BRISTOL, CT—The nation's 14 million unemployed persons experienced a combination of rage, disbelief, and near-suicidal depression after seeing former Lions CEO Matt Millen—long regarded as one of the most resoundingly incompetent failures in management history—working as a football analyst on Wednesday's SportsCenter.

"Matt Millen has a job?" said Brandon Martinelli of Potosi, WI, a three-time Grant County Teacher of the Year who was laid off in June after teaching high school art for 13 years. "Matt Millen, the laughingstock who screwed up the Lions for a decade, has a job—and it’s related to football? A job that is in fact to tell people how football should be played? While I helped dozens of underprivileged kids get scholarships to college and don't have a job at all? I just… There are no words. None."

In September 2008, Millen was fired as general manager of the Lions for drafting questionable talent, interfering with coaching decisions, siding with ineffective players over knowledgeable coaches, and scapegoating team personnel to the press instead of taking responsibility for his endless litany of mistakes. Meanwhile, across the United States, the jobless rate skyrocketed as employers laid off millions of workers—many of them, unlike Millen, efficient and highly skilled—in attempts to stay solvent.

In May 2009, a month in which the economy shed 345,00 jobs, ESPN announced it would be hiring Millen as a football analyst.

"I can't believe this guy got an interview, let alone got hired," said Bainridge, WA textile designer Cynthia Anderson, whose fabrics were considered among the field's best before the collapse of the domestic apparel industry in 2010. "What motivation do I have to go out there and apply for work while this dipshit is on national television?"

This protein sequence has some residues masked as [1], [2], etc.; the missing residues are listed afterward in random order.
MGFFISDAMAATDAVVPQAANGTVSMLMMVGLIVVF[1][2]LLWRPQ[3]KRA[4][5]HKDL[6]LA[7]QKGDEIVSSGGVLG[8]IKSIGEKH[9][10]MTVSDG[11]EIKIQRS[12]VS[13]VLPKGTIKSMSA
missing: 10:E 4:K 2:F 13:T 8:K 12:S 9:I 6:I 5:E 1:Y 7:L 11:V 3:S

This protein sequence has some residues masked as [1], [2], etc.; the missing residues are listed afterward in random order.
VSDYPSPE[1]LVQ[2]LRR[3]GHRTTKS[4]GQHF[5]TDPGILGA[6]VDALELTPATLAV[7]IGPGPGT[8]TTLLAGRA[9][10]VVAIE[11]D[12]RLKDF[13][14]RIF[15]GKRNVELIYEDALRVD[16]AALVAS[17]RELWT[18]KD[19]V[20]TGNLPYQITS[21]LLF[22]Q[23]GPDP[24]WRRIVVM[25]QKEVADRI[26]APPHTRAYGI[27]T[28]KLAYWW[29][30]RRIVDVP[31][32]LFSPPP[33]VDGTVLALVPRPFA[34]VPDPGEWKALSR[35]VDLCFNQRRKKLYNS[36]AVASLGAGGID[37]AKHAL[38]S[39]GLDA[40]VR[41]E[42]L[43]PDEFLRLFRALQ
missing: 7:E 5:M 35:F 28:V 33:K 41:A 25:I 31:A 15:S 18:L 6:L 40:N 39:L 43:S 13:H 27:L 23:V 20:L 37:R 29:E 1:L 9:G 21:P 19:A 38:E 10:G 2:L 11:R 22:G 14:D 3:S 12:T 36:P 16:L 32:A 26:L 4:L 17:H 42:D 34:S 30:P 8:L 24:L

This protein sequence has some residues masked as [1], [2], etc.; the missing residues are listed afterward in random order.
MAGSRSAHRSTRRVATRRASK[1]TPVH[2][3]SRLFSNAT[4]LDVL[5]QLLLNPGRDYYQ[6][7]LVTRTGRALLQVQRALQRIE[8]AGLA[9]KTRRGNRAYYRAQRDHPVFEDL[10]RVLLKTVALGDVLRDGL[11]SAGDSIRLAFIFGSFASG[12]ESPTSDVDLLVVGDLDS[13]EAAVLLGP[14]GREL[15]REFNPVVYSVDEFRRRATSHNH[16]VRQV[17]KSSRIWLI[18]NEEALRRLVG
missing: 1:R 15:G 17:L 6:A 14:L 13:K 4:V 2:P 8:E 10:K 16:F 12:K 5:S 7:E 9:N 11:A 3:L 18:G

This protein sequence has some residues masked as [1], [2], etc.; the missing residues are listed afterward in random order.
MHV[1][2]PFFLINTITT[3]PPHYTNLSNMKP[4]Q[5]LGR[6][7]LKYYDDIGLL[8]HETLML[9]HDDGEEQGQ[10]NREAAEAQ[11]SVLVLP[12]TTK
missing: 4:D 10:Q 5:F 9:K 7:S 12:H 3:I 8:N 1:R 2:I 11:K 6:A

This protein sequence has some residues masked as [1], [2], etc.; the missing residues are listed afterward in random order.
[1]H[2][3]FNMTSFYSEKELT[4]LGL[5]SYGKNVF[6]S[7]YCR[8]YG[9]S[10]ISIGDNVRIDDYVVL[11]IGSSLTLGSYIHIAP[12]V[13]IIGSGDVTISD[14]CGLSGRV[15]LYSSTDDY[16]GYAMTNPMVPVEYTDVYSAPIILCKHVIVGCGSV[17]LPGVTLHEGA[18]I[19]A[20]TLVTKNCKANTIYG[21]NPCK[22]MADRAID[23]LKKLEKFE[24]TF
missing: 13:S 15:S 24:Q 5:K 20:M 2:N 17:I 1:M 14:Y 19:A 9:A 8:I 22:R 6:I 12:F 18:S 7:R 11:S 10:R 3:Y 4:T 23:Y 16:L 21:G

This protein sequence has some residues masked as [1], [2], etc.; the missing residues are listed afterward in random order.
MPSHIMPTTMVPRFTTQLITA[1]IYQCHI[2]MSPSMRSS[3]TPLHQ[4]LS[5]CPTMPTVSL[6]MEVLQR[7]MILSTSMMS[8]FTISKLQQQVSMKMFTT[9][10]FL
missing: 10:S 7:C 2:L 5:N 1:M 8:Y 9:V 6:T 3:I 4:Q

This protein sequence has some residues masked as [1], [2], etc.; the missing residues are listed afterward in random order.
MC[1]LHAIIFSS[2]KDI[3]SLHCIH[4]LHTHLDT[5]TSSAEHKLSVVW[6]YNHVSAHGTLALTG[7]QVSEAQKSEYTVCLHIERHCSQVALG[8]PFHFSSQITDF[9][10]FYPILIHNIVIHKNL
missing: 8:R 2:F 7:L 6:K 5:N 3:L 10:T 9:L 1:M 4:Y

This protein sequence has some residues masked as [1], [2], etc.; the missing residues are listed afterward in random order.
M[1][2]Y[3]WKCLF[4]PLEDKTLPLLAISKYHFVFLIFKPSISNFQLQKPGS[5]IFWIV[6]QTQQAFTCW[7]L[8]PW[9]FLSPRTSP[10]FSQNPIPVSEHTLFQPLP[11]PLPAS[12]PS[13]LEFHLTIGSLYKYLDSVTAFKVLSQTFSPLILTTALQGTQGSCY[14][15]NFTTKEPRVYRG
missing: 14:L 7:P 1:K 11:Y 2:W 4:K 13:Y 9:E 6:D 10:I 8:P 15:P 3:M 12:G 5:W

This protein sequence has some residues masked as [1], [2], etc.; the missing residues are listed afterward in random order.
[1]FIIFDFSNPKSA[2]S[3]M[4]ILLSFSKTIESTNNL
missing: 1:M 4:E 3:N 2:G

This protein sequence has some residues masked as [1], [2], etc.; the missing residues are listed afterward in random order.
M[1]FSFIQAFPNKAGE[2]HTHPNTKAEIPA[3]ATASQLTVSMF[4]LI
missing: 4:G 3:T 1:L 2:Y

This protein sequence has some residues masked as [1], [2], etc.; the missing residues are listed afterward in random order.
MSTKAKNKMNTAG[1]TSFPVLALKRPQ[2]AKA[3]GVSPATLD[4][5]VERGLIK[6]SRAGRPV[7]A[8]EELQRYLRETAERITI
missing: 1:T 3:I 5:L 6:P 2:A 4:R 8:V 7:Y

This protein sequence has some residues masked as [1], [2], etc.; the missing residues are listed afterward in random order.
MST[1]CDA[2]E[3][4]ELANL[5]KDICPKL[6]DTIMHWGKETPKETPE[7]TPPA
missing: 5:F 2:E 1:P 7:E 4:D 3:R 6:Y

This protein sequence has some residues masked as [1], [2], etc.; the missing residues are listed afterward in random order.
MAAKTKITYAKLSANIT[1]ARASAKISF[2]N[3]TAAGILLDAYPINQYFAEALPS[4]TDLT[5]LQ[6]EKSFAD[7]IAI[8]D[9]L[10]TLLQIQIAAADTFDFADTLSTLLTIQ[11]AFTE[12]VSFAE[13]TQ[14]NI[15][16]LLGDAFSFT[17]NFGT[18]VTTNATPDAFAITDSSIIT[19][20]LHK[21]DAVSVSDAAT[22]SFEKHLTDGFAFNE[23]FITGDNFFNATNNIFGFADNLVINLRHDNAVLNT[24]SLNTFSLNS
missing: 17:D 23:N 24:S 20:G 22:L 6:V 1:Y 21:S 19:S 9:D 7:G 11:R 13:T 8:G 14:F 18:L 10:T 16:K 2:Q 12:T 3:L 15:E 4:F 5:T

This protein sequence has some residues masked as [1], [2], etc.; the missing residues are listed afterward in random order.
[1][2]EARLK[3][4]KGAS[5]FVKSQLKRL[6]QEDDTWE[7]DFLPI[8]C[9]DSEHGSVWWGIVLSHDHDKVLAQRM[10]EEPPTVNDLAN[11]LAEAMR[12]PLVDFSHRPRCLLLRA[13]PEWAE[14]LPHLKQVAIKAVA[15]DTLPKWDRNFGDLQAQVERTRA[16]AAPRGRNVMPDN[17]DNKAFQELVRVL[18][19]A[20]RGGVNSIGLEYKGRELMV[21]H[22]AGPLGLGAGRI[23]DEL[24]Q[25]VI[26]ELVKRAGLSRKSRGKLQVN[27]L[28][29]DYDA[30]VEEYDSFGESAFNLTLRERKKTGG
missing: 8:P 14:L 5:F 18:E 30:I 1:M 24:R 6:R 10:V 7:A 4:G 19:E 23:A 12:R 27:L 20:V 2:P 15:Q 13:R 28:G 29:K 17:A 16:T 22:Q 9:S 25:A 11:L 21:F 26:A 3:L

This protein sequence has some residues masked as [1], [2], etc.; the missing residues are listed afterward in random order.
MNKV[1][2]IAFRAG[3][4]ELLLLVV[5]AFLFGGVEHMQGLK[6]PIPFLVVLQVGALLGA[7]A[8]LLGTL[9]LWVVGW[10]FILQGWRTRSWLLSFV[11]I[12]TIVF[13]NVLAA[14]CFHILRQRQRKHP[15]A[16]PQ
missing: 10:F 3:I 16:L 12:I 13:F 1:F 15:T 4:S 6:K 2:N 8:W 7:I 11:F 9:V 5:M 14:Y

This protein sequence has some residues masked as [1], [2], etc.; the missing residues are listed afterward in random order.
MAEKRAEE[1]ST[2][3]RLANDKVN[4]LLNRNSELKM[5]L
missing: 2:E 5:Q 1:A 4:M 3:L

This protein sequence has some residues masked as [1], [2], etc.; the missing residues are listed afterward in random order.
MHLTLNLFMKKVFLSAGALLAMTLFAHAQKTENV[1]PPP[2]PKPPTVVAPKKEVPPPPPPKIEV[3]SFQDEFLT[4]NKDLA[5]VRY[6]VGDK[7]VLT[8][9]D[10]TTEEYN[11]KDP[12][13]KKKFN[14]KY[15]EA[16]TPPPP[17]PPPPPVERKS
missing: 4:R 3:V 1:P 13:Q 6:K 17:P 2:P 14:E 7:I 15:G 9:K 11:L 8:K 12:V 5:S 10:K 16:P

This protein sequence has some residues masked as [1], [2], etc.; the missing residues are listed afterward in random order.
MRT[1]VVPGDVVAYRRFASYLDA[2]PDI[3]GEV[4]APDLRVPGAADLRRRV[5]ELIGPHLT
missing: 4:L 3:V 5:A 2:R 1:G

When approached for details, ESPN initially refused to comment on its hiring practices or reasons for employing Millen, who was a catastrophic failure at every level of football that did not involve tackling and is perhaps the man most synonymous with football-related ignorance in living memory. Sources at the network also refused to comment on the wisdom of showing the flagrantly employed Millen during broadcasts watched by many of the nation's jobless.

"Matt Millen has 35 years of football experience, including several as team president for the Detroit Lions," read an evidently unironic and nonsarcastic statement issued by ESPN late Thursday. "Millen has an informative and unique perspective on the game."

"Who else was in line for this position? Didn't anyone want it? I have nothing but questions," said out-of-work Detroit automotive engineer Ben Wojciechowski, who designed fuel-injection systems before being laid off in 2009, a year in which Millen was featured during the Super Bowl pregame show. "Does ESPN hate football? Do they hate their viewers? Because I know about 40 unemployed guys down at the sports bar who could do that job better than Matt Millen."

At press time, the 9.1 percent of the potential American workforce currently idle could not be reached for comment on the matter, as they were in shock at the news that Millen was being considered to replace the recently deceased Al Davis as general manager of the Oakland Raiders and were either talking to or on hold with the nation's remaining suicide counselors.